Oysters are an important ecological and economic resource. They create habitat for fish and shellfish, filter and clean bay waters, protect shorelines from erosion, and are a valued commercial fishery. Young oysters depend upon the hard shell substrate provided by reefs for attachment and growth.

Yet, although more than 2.6 million pounds of oysters were harvested from Texas bays in 2008 alone—the second largest commercial oyster harvest in the U.S.—no mechanism exists for shucked oyster shells to be returned to bay waters to maintain existing reefs and restore degraded habitats. Instead, after being harvested, shucked oysters, including large quantities created by restaurants, are typically thrown in the trash. This disposal of oyster shell in landfills disrupts the natural process of oyster reef growth and regeneration and deprives reefs of their most fundamental building blocks.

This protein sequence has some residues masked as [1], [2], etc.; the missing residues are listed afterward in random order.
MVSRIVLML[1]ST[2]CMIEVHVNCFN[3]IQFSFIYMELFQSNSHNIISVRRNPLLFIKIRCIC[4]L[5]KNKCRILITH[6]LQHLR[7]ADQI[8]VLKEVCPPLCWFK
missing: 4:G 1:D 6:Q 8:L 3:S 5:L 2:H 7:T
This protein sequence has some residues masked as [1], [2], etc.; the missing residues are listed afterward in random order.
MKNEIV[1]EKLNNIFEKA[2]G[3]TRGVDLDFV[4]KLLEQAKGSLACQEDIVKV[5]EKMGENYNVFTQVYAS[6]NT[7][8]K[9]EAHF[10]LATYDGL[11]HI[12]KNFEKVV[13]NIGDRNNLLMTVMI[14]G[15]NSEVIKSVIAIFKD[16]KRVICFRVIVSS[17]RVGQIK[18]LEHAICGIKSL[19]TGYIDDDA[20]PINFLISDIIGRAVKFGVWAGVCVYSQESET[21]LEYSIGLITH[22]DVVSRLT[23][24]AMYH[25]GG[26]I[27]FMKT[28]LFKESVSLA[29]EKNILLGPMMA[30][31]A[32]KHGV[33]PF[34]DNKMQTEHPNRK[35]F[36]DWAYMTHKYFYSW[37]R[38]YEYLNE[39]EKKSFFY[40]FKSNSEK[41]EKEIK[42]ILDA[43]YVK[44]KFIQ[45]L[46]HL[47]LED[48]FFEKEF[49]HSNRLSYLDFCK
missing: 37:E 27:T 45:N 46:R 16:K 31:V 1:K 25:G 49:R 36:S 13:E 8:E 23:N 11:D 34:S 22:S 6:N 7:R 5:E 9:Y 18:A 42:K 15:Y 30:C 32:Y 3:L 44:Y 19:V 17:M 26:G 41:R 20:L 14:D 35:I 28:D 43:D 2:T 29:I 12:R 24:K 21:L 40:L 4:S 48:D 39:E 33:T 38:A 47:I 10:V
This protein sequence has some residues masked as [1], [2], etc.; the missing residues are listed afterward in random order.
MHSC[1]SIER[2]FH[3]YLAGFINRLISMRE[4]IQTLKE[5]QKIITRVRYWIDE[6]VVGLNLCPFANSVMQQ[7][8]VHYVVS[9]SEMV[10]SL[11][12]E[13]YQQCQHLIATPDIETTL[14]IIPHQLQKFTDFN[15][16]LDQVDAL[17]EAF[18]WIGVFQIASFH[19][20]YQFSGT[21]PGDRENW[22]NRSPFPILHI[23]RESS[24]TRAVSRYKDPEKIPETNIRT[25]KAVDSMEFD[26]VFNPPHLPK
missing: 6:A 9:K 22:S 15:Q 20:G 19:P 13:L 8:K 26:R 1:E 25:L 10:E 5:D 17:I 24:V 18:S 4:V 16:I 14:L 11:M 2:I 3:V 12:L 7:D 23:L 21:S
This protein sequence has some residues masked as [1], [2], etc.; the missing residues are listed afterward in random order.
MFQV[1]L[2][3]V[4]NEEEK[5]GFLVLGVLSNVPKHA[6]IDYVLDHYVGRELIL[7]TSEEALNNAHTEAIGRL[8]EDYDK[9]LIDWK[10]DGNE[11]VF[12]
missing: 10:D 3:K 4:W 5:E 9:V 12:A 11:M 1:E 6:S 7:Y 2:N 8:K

Thus, there is a critical need to develop an oyster shell recycling program to reclaim oyster shells from local restaurants and other sources of shell to use in oyster reef restoration, habitat enhancement and marine resource conservation projects. Successful reclamation of oyster shells and use of these shells in fisheries habitat restoration in Coastal Bend bays will provide new opportunities for marine resource conservation coast-wide in the state of Texas.